Pork country style ribs are usually cut from the pork butt which has a lot of fat marbling and connective tissue. This means they need to be cooked way above their safe temperature of 145°F in order to get them tender, and because they have fat to render, this is fine.
Sometimes you will find them cut from pork loin which is lean, not a lot of fat or connective tissue and anything above their safe temperature of 145°F is just going to dry them out and render them inedible.
The problem is that they are not always labeled properly so spend some time looking at a pork butt and a pork loin and you will be able to see the differences in the texture and how the meat looks. You can also ask the butcher or meat person behind the counter and hopefully they will know how the CSR's were cut.
If you can't be sure, then just purchase a whole pork butt and ask the butcher to debone and slice it into strips about 1 to 1.5 inches thick and 2-3 inches wide the length of the pork butt. Worse case scenario, get a sharp knife and debone/slice a pork butt yourself.
Remove the country style ribs from the package and rinse them under cold water.
Pat them dry with a paper towel and lay them on the cutting board or in a large pan to contain the mess you'll make by seasoning them 😉
It's pork.. very good pork, I might add and as most of you know, that calls for a nice sticky base of yellow mustard to help the rub to stick to the meat.
Go ahead and be generous.. it won't taste like mustard and it won't be yellow when it's all said and done.
Tip: Some alternatives to regular yellow mustard are spicy brown mustard, olive oil or even my barbecue sauce.. all of these work just as well as yellow mustard and gives you some different flavor options.
Rub it all over with you hands or if don't want to get your hands into it, you can use a basting brush.
As long as the mustard is completely covering the meat, doesn't matter how it gets there (within reason of course).
Sprinkle my Jeff's original rub (Purchase formula here | Purchase bottled rub) onto the meat and make sure you have full coverage on all sides.
I like to rub it in a little so it turns into a paste with the mustard.
If you have pans/racks like I do, lay them on the rack with just a slight bit of space between each one to allow the smoke to get in there a little bit.
You can also use Weber grill pans or even just ordinary cooling racks if you want.
I usually leave as much room as possible but I had other things to cook and so I had to give them a little less breathing room than usual.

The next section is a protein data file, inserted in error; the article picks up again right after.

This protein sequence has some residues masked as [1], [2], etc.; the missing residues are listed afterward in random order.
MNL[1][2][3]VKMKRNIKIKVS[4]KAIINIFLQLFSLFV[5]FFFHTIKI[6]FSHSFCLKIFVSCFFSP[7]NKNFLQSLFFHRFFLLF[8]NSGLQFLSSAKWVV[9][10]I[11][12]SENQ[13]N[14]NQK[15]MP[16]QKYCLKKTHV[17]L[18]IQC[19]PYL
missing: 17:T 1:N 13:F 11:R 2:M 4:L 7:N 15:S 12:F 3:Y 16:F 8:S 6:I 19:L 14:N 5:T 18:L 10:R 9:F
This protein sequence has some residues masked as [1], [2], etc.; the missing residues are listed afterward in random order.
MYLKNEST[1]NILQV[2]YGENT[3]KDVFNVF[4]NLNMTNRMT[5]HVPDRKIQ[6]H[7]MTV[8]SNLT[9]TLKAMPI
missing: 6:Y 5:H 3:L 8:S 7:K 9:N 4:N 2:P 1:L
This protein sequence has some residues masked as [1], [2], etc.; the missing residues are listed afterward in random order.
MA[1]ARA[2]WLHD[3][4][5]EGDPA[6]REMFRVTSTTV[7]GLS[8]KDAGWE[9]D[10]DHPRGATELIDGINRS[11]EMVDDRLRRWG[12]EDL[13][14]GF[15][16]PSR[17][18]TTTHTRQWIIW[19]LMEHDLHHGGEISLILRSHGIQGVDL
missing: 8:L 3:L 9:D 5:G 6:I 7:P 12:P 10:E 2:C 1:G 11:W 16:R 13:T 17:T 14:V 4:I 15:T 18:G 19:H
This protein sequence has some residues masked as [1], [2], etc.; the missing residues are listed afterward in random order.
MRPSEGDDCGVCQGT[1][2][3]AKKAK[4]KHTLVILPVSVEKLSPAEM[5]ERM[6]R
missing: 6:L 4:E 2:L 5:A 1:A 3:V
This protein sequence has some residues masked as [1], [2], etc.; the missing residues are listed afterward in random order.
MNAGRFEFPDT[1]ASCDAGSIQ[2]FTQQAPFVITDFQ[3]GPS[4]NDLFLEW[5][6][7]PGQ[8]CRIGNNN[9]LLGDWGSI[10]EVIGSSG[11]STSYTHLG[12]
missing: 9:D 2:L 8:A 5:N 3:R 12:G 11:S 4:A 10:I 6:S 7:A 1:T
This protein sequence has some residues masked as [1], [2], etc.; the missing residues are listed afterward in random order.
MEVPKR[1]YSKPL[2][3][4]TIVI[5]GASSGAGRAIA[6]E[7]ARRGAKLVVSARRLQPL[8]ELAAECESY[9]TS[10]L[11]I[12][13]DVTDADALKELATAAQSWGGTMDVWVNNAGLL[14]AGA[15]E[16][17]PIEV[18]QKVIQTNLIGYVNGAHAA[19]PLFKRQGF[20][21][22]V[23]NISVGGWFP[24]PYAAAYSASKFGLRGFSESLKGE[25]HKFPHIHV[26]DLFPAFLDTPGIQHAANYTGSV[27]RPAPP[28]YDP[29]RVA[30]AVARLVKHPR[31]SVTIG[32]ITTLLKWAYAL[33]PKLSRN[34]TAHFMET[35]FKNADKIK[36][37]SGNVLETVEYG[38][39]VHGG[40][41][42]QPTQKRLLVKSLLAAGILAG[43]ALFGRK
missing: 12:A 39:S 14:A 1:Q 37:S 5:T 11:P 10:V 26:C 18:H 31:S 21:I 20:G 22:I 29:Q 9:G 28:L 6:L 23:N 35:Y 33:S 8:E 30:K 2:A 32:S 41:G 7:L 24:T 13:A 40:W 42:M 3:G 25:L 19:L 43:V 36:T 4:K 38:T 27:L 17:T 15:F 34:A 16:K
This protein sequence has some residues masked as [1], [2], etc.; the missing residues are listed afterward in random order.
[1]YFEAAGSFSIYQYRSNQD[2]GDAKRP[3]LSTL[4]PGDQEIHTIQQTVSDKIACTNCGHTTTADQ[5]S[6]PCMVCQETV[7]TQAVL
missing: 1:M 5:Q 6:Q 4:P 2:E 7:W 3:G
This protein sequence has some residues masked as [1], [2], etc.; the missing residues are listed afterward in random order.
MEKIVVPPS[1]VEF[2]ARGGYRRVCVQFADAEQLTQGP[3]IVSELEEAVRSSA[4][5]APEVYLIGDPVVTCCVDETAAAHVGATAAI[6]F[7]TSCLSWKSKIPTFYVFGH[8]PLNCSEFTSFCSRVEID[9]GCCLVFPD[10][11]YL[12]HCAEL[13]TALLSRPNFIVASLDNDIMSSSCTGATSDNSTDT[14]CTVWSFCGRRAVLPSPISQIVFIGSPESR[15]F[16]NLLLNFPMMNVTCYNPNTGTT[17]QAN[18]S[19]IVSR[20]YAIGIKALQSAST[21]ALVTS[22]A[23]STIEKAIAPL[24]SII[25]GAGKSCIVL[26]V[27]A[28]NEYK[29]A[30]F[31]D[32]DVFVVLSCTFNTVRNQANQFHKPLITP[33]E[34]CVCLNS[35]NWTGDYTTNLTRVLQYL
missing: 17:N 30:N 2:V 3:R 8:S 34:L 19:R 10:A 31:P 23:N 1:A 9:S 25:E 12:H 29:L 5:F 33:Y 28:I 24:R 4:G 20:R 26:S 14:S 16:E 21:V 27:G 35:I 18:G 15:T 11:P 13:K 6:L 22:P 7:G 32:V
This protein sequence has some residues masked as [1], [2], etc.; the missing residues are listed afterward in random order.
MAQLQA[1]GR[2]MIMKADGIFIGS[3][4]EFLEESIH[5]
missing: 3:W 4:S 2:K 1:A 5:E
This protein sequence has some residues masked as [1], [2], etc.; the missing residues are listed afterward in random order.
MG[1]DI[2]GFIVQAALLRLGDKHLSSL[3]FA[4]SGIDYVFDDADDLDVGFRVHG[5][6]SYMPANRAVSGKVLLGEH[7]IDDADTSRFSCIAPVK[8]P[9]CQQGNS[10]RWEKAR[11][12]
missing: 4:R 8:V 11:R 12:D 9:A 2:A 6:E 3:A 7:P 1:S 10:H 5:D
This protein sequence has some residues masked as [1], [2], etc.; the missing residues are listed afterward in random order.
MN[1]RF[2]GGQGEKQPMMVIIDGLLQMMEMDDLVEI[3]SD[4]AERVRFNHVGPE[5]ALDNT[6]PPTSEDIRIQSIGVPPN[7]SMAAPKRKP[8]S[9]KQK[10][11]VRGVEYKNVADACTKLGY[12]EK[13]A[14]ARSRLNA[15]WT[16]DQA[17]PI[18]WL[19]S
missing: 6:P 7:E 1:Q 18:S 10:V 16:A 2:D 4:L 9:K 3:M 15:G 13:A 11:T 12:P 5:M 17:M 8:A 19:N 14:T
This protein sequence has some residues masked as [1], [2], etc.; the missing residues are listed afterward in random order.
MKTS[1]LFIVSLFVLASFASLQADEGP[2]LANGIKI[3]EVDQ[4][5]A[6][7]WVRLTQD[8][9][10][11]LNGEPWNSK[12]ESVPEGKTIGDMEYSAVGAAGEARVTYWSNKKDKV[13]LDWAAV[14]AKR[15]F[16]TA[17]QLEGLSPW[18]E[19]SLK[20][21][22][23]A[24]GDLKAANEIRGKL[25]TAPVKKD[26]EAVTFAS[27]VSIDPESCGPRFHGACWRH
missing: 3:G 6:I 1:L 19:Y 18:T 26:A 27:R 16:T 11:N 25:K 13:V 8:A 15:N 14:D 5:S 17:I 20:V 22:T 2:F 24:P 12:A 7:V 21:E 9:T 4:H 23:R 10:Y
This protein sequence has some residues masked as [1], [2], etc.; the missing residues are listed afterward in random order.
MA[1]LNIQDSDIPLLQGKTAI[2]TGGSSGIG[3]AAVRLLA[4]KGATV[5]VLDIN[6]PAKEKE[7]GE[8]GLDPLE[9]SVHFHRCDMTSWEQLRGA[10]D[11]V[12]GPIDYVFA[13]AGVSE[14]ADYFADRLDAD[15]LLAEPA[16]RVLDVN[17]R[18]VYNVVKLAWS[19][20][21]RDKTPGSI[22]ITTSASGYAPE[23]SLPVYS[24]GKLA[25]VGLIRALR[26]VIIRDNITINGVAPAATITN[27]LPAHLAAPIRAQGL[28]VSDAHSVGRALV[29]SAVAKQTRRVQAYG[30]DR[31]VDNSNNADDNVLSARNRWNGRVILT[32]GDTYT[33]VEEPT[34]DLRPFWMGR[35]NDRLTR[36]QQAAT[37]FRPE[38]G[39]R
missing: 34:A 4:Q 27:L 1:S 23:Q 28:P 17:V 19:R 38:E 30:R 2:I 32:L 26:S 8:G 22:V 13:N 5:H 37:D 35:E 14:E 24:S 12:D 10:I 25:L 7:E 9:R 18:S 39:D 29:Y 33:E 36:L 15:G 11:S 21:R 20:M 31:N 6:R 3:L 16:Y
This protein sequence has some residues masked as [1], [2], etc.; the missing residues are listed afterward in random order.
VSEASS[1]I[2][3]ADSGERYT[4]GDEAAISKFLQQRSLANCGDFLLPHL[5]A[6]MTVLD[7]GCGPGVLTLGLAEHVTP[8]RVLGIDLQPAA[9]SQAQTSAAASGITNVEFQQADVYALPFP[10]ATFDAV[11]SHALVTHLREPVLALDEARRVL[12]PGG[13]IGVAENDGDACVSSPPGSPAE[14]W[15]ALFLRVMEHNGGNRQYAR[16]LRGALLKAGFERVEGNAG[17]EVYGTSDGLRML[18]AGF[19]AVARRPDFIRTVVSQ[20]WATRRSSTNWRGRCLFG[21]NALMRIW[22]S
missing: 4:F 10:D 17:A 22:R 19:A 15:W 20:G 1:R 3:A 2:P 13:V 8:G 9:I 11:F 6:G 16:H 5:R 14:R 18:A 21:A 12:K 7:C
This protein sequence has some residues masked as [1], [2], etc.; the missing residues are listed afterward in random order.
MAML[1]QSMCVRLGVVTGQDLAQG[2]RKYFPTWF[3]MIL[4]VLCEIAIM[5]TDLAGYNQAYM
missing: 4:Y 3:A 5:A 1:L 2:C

Light up your smoker whether that means actually lighting the fire or just plugging it in and dialing in some settings. Do what it takes to get your smoker going at about 225°F.
Make sure the heat is indirect and use the water pan if your smoker has one.
I recommend cherry wood for smoke if you can find it. If not, just use one of your other favorites that you have available.
I enjoy using a Camp Chef pellet grill called the Woodwind for many of my recipes but there are some tricks to getting a good smoke flavor using this type of unit. To maximize the smoke flavor just set it to “Lo Smoke” for about an hour, which will give you a ton of smoke and hold about 180°F and then turn it up to “Hi Smoke” to finish, which still gives you quite a bit of smoke and holds about 220°F.
Camp Chef has engineered their smokers to give the most smoke in these (2) special settings and still holds a pretty good temperature.
The temperature may swing a few degrees above and below your set temperature giving you an average smoking temperature. Don't get hung up on the swings and you'll find that the food turns out amazing with lots of smoke flavor.
Check out this awesome cooker HERE
Once the smoker is ready, place the pork country style ribs directly on the grate or use the pan/rack (described above) directly on the smoker grate.
Keep the heat at about 225°F if possible.
Keep the smoke going for at least 2 hours but longer is fine and even recommended as long as the smoke is nice and thin.
If you have a digital meat thermometer such as the “Smoke” by Thermoworks videospelautomater, place the probe so that the end is about in the center of one of the ribs.
You can also use the super-fast Thermapen to get a quick check on the temperature when you are adding wood or some other task that requires you to have the door open.
You can expect these ribs to take about 4 hours if you maintain 225-240°F but other factors do play a part such as:
- Temperature of the meat when it goes into the smoker
- How often you open the smoker door
- How well you or the smoker maintains the set temperature
- Wind, rain, ambient temperature, etc.
When the meat gets about 30 minutes away from being done, you can sauce them up if you want. I like sauce on these but they are also very good with just the dry rub.
Another option is to put them into a foil pan, covered with foil once they reach about 150-160°F to help them get done faster and to help them end up more tender.
Smoked country style ribs are perfectly done and steak tender at about 180-185°F.
You do not have to let these rest for a few minutes but in my opinion, about 10 minutes of rest time before serving does them some good.
Serve them whole.. no need to slice or cut unless you are portioning for smaller eaters.